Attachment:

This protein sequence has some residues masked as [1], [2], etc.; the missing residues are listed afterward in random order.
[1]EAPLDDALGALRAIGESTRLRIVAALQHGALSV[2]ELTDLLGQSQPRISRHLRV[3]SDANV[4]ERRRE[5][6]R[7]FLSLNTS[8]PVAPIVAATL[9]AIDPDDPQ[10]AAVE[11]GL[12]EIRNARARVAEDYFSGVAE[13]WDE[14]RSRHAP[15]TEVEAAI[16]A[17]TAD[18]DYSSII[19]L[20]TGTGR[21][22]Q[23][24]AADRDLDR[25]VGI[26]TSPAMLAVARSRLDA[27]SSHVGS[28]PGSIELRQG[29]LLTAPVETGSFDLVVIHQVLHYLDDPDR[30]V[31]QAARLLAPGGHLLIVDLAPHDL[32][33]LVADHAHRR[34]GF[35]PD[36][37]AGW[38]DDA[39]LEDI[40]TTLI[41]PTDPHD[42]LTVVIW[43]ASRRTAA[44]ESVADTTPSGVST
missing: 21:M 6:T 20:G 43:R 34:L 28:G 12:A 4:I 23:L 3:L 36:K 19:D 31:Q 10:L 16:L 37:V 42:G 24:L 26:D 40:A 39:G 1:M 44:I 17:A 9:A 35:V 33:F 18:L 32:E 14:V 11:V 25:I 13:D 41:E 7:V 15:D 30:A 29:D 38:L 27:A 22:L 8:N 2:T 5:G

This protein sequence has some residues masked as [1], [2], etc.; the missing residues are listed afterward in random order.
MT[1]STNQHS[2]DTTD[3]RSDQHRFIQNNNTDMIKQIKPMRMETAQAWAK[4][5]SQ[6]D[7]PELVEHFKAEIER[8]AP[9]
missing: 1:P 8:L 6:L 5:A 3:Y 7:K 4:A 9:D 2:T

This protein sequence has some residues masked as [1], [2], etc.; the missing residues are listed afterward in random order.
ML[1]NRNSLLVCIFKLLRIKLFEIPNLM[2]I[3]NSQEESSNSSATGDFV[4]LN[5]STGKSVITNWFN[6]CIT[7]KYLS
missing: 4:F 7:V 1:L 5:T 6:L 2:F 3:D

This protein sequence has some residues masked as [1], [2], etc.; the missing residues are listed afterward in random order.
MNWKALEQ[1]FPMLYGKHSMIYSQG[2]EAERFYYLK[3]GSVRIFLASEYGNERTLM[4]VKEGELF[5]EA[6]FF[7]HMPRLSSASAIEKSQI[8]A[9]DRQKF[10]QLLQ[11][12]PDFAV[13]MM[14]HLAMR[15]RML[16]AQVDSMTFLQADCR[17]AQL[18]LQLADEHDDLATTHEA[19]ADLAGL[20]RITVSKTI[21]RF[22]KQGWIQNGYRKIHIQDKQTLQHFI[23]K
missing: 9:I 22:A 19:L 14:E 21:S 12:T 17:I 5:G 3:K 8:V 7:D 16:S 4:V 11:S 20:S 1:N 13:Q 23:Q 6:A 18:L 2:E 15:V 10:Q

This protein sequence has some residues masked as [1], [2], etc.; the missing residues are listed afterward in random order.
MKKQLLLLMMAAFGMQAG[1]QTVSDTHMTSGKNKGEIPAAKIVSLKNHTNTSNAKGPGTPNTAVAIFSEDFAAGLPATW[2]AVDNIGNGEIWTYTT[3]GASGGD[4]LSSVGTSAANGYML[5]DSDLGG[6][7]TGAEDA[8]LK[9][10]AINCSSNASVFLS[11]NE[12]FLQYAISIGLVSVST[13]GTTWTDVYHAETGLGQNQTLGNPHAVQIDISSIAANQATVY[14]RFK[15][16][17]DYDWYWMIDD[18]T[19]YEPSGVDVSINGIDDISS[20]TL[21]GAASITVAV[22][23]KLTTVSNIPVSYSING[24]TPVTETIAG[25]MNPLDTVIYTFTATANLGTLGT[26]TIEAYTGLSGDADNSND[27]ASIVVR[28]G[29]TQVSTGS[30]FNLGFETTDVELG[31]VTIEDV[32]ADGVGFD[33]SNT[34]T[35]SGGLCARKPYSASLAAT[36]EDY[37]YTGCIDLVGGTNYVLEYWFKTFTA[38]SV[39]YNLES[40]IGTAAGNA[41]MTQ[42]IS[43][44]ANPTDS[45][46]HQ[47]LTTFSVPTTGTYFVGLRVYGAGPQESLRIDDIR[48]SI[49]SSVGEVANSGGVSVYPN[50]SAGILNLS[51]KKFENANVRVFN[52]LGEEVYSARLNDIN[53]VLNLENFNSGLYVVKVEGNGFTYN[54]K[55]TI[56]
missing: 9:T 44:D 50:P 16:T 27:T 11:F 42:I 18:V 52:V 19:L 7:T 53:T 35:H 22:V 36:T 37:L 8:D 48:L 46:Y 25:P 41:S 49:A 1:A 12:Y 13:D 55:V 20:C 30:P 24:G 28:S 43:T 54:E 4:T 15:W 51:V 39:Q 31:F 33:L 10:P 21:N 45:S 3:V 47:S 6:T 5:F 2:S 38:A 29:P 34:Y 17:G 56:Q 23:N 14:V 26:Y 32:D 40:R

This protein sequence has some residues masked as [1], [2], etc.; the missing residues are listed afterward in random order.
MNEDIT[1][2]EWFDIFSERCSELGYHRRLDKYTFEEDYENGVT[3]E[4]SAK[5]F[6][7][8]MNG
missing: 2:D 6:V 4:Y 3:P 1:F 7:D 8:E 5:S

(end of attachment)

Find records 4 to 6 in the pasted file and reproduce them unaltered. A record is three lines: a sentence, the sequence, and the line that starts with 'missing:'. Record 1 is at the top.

This protein sequence has some residues masked as [1], [2], etc.; the missing residues are listed afterward in random order.
MNWKALEQ[1]FPMLYGKHSMIYSQG[2]EAERFYYLK[3]GSVRIFLASEYGNERTLM[4]VKEGELF[5]EA[6]FF[7]HMPRLSSASAIEKSQI[8]A[9]DRQKF[10]QLLQ[11][12]PDFAV[13]MM[14]HLAMR[15]RML[16]AQVDSMTFLQADCR[17]AQL[18]LQLADEHDDLATTHEA[19]ADLAGL[20]RITVSKTI[21]RF[22]KQGWIQNGYRKIHIQDKQTLQHFI[23]K
missing: 9:I 22:A 19:L 14:E 21:S 12:T 17:I 5:G 3:K 8:V 7:D 16:S 4:V 11:S 20:S 1:N 13:Q 23:Q 6:A 18:L 2:E 15:V 10:Q

This protein sequence has some residues masked as [1], [2], etc.; the missing residues are listed afterward in random order.
MKKQLLLLMMAAFGMQAG[1]QTVSDTHMTSGKNKGEIPAAKIVSLKNHTNTSNAKGPGTPNTAVAIFSEDFAAGLPATW[2]AVDNIGNGEIWTYTT[3]GASGGD[4]LSSVGTSAANGYML[5]DSDLGG[6][7]TGAEDA[8]LK[9][10]AINCSSNASVFLS[11]NE[12]FLQYAISIGLVSVST[13]GTTWTDVYHAETGLGQNQTLGNPHAVQIDISSIAANQATVY[14]RFK[15][16][17]DYDWYWMIDD[18]T[19]YEPSGVDVSINGIDDISS[20]TL[21]GAASITVAV[22][23]KLTTVSNIPVSYSING[24]TPVTETIAG[25]MNPLDTVIYTFTATANLGTLGT[26]TIEAYTGLSGDADNSND[27]ASIVVR[28]G[29]TQVSTGS[30]FNLGFETTDVELG[31]VTIEDV[32]ADGVGFD[33]SNT[34]T[35]SGGLCARKPYSASLAAT[36]EDY[37]YTGCIDLVGGTNYVLEYWFKTFTA[38]SV[39]YNLES[40]IGTAAGNA[41]MTQ[42]IS[43][44]ANPTDS[45][46]HQ[47]LTTFSVPTTGTYFVGLRVYGAGPQESLRIDDIR[48]SI[49]SSVGEVANSGGVSVYPN[50]SAGILNLS[51]KKFENANVRVFN[52]LGEEVYSARLNDIN[53]VLNLENFNSGLYVVKVEGNGFTYN[54]K[55]TI[56]
missing: 9:T 44:D 50:P 16:T 27:T 11:F 42:I 18:V 52:V 19:L 7:T 53:T 35:H 22:V 36:T 37:L 8:D 48:L 46:Y 25:P 41:S 49:A 1:A 12:Y 13:D 55:V 20:C 30:P 24:G 28:S 43:T 54:E 4:T 15:W 51:V 39:Q 31:F 33:L 10:P 21:N 45:S 3:V 47:S 6:T 5:F 2:S 38:A 29:P 34:Y 17:G 56:Q 23:N 14:V 26:Y 32:D 40:R

This protein sequence has some residues masked as [1], [2], etc.; the missing residues are listed afterward in random order.
MNEDIT[1][2]EWFDIFSERCSELGYHRRLDKYTFEEDYENGVT[3]E[4]SAK[5]F[6][7][8]MNG
missing: 2:D 6:V 4:Y 3:P 1:F 7:D 8:E 5:S